The United Kingdom and Canada have not responded to requests made by the Egyptian government to cooperate with the two countries in investigations into whether the Muslim Brotherhood is involved in terrorist activities, an official at the Egyptian Ministry of Justice said.
"Canada and Britain, who initially expressed interest in joining Egyptian authorities in investigating the Brotherhood's involvement in terrorism cases inside and outside Egypt, have not responded to any of our requests for cooperation," the official told the Anadolu news agency on condition of anonymity.
He added that the two states have not responded although Egypt sent them a file comprising the Brotherhood's "crimes" in full.
International law conventions deem the failure to respond to Egypt's request a refusal to cooperation with Egypt.
The Egyptian authorities have not officially confirmed what the source said. Anadolu could not obtain immediate comments on the issue from the Canadian or British authorities.
The Egyptian source linked the Canadian and British decision not to cooperate with Egypt to the understandings that have been reached by the two countries' parliaments with Brotherhood leaders living there.
This is in addition to the two countries' dissatisfaction with the sentences issued by an Egyptian court against journalist as well as the death sentences issued against leaders of the Muslim Brotherhood.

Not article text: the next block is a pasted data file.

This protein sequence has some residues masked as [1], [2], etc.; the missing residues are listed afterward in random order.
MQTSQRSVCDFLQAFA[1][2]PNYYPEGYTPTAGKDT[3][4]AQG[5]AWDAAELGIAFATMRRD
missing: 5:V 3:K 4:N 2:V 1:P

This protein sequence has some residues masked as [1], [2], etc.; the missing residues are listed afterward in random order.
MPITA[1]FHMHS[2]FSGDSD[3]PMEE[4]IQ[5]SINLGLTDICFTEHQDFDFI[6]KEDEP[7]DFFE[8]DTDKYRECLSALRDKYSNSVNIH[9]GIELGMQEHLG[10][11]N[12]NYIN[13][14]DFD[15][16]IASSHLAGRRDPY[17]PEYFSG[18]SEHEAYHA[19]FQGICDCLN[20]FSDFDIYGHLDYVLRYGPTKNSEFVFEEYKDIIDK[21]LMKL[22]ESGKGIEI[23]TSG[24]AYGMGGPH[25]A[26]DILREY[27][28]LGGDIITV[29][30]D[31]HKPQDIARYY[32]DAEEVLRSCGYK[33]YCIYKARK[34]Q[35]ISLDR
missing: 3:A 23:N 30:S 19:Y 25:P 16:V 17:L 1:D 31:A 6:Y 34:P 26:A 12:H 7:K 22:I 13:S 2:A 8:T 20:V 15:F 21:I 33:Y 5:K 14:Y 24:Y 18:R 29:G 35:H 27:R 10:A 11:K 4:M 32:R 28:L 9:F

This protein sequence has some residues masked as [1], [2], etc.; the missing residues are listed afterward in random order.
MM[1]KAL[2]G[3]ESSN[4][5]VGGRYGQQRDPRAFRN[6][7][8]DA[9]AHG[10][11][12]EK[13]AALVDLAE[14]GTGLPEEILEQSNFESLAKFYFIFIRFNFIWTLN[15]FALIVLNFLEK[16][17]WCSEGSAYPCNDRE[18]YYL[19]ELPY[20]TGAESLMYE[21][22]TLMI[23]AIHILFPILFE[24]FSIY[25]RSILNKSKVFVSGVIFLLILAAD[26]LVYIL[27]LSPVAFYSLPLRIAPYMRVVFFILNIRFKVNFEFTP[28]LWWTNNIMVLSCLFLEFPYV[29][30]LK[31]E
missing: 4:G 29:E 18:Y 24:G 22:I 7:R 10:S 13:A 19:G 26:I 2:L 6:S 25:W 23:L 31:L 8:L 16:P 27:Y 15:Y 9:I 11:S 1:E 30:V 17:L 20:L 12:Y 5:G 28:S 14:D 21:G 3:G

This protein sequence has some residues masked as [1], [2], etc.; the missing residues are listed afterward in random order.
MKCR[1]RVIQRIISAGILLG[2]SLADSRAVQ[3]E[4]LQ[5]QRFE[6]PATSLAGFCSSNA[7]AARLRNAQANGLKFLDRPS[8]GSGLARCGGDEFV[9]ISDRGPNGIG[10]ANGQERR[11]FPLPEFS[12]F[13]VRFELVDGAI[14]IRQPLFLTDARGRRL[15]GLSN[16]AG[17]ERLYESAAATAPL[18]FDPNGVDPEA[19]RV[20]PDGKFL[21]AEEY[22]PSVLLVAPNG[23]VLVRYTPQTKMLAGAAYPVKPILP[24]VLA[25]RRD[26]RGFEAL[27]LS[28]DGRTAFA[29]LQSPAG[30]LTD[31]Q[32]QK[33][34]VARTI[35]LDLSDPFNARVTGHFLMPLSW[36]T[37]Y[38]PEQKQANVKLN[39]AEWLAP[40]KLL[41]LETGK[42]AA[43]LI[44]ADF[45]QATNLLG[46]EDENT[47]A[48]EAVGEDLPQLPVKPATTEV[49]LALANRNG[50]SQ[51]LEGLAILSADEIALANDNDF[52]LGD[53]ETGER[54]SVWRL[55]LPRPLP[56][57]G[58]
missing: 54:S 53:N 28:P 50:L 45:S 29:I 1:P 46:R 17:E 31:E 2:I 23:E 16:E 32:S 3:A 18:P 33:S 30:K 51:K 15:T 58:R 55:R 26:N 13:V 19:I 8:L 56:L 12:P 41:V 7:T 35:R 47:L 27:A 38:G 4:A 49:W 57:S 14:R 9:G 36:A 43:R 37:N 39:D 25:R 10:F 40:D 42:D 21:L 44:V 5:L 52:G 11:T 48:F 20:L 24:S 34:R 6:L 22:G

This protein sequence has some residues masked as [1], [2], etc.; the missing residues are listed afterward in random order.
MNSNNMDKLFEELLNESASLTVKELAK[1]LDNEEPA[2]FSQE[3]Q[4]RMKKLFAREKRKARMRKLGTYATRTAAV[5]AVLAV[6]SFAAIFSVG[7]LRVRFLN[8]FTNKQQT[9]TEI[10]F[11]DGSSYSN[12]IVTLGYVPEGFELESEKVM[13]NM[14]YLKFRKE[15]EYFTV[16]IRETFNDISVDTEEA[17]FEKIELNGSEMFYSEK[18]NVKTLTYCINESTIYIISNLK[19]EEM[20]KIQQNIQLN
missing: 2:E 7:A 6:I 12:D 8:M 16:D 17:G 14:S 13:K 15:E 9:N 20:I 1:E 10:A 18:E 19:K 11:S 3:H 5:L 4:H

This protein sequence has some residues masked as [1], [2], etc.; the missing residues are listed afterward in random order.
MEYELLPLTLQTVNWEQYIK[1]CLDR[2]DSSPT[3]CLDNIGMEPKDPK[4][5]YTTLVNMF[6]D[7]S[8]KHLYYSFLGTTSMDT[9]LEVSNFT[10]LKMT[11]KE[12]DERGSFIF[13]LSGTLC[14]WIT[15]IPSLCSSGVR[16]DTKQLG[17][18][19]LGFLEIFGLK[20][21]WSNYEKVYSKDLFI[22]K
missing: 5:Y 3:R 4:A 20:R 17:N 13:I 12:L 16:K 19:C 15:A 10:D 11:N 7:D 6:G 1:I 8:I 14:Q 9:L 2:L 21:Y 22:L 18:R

Egyptian courts recently issued mass death sentences against hundreds of Muslim Brotherhood leaders, members and supporters after they were charged with committing acts of violence.
Last month, the Cairo Criminal Court sentenced 11 defendants, including three foreign correspondents, up to 10 years in absentia, and another seven, including an Australian Al-Jazeera journalist, to seven years in prison. The journalists were accused of inciting against Egypt through faking scenes and false news and broadcasting them on Qatar's Al-Jazeera.
These sentences were widely condemned internationally.
The Egyptian official said: "Egypt told Canada and Britain that the Egyptian judiciary is independent and no one can intervene with its rulings, which angered them and led them to decide not to cooperate with Egypt in the investigations into the Brotherhood's crimes."
Egypt has repeatedly stated that court rulings are independent and are not "politicised" and must not be commented on.
It accused the Muslim Brotherhood of committing terrorist activities after the ouster of President-elect Mohamed Morsi on July 3, 2013. The government declared the Brotherhood a "terrorist organisation" in December. But the Brotherhood denies these accusations and affirms that it is committed to peaceful protests against the Egyptian regime.